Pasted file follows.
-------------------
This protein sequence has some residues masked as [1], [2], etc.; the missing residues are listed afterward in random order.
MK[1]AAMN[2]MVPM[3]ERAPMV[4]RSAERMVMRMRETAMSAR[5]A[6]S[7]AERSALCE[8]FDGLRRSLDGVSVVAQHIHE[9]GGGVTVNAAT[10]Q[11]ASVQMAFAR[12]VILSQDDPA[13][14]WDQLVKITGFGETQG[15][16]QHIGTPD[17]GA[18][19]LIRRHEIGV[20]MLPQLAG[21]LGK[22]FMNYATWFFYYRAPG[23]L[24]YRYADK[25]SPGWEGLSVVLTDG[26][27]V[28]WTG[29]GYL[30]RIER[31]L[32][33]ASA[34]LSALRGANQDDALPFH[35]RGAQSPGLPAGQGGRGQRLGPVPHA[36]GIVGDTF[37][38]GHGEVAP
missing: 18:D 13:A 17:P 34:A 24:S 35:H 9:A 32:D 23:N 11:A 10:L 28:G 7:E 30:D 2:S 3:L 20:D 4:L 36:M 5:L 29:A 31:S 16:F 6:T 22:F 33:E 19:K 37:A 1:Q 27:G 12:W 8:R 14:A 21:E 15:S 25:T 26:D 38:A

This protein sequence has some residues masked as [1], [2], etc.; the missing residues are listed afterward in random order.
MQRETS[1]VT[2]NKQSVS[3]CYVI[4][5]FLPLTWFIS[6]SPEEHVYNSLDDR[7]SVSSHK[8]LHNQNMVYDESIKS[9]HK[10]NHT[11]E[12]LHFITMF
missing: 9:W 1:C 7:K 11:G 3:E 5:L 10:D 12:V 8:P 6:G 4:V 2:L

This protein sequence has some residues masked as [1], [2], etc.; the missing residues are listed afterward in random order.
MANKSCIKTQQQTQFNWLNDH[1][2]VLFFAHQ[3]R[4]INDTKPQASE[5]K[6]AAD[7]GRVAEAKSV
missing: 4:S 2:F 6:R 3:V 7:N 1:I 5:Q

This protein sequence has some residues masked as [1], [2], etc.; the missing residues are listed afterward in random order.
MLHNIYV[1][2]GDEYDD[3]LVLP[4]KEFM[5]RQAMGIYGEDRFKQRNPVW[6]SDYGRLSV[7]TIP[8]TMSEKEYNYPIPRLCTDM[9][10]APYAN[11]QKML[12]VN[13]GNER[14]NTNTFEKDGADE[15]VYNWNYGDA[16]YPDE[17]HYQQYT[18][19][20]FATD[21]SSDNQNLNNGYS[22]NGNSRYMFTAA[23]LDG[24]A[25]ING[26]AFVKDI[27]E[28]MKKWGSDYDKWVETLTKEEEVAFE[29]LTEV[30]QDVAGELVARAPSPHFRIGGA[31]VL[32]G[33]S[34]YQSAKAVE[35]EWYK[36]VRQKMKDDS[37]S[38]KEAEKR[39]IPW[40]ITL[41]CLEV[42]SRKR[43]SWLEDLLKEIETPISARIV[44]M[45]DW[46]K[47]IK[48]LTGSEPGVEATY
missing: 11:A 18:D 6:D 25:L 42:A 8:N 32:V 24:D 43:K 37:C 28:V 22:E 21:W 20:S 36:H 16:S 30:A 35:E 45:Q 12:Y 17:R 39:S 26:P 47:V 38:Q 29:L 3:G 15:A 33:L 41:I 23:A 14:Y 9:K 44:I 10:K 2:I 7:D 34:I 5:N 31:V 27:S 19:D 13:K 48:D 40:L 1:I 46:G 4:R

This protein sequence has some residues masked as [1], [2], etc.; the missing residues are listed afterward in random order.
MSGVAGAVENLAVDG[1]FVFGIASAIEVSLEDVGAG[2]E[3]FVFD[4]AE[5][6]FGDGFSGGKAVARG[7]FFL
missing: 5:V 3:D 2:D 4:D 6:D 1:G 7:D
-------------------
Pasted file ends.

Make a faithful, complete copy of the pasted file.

This protein sequence has some residues masked as [1], [2], etc.; the missing residues are listed afterward in random order.
MK[1]AAMN[2]MVPM[3]ERAPMV[4]RSAERMVMRMRETAMSAR[5]A[6]S[7]AERSALCE[8]FDGLRRSLDGVSVVAQHIHE[9]GGGVTVNAAT[10]Q[11]ASVQMAFAR[12]VILSQDDPA[13][14]WDQLVKITGFGETQG[15][16]QHIGTPD[17]GA[18][19]LIRRHEIGV[20]MLPQLAG[21]LGK[22]FMNYATWFFYYRAPG[23]L[24]YRYADK[25]SPGWEGLSVVLTDG[26][27]V[28]WTG[29]GYL[30]RIER[31]L[32][33]ASA[34]LSALRGANQDDALPFH[35]RGAQSPGLPAGQGGRGQRLGPVPHA[36]GIVGDTF[37][38]GHGEVAP
missing: 18:D 13:A 17:P 34:A 24:S 35:H 9:A 32:D 23:N 11:A 10:L 28:G 7:E 30:D 2:S 3:L 20:D 4:L 36:M 5:L 29:A 31:S 16:F 6:T 22:F 33:E 19:K 37:A 1:Q 27:G 12:W 8:R 14:A 21:E 15:S 25:T 26:D 38:A

This protein sequence has some residues masked as [1], [2], etc.; the missing residues are listed afterward in random order.
MQRETS[1]VT[2]NKQSVS[3]CYVI[4][5]FLPLTWFIS[6]SPEEHVYNSLDDR[7]SVSSHK[8]LHNQNMVYDESIKS[9]HK[10]NHT[11]E[12]LHFITMF
missing: 9:W 1:C 7:K 11:G 3:E 5:L 10:D 12:V 8:P 6:G 4:V 2:L

This protein sequence has some residues masked as [1], [2], etc.; the missing residues are listed afterward in random order.
MANKSCIKTQQQTQFNWLNDH[1][2]VLFFAHQ[3]R[4]INDTKPQASE[5]K[6]AAD[7]GRVAEAKSV
missing: 4:S 2:F 6:R 3:V 7:N 1:I 5:Q

This protein sequence has some residues masked as [1], [2], etc.; the missing residues are listed afterward in random order.
MLHNIYV[1][2]GDEYDD[3]LVLP[4]KEFM[5]RQAMGIYGEDRFKQRNPVW[6]SDYGRLSV[7]TIP[8]TMSEKEYNYPIPRLCTDM[9][10]APYAN[11]QKML[12]VN[13]GNER[14]NTNTFEKDGADE[15]VYNWNYGDA[16]YPDE[17]HYQQYT[18][19][20]FATD[21]SSDNQNLNNGYS[22]NGNSRYMFTAA[23]LDG[24]A[25]ING[26]AFVKDI[27]E[28]MKKWGSDYDKWVETLTKEEEVAFE[29]LTEV[30]QDVAGELVARAPSPHFRIGGA[31]VL[32]G[33]S[34]YQSAKAVE[35]EWYK[36]VRQKMKDDS[37]S[38]KEAEKR[39]IPW[40]ITL[41]CLEV[42]SRKR[43]SWLEDLLKEIETPISARIV[44]M[45]DW[46]K[47]IK[48]LTGSEPGVEATY
missing: 11:A 18:D 6:D 25:L 42:A 8:N 32:V 24:D 43:K 37:C 28:V 22:E 21:W 20:S 36:H 16:S 30:A 35:E 45:Q 12:Y 17:R 39:S 26:P 47:V 38:Q 29:L 3:G 15:A 33:L 41:I 23:A 14:Y 9:K 44:I 10:K 2:I 7:D 34:I 5:N 31:V 27:S 19:D 13:K 48:D 40:L 1:I 46:G 4:R

This protein sequence has some residues masked as [1], [2], etc.; the missing residues are listed afterward in random order.
MSGVAGAVENLAVDG[1]FVFGIASAIEVSLEDVGAG[2]E[3]FVFD[4]AE[5][6]FGDGFSGGKAVARG[7]FFL
missing: 5:V 3:D 2:D 4:D 6:D 1:G 7:D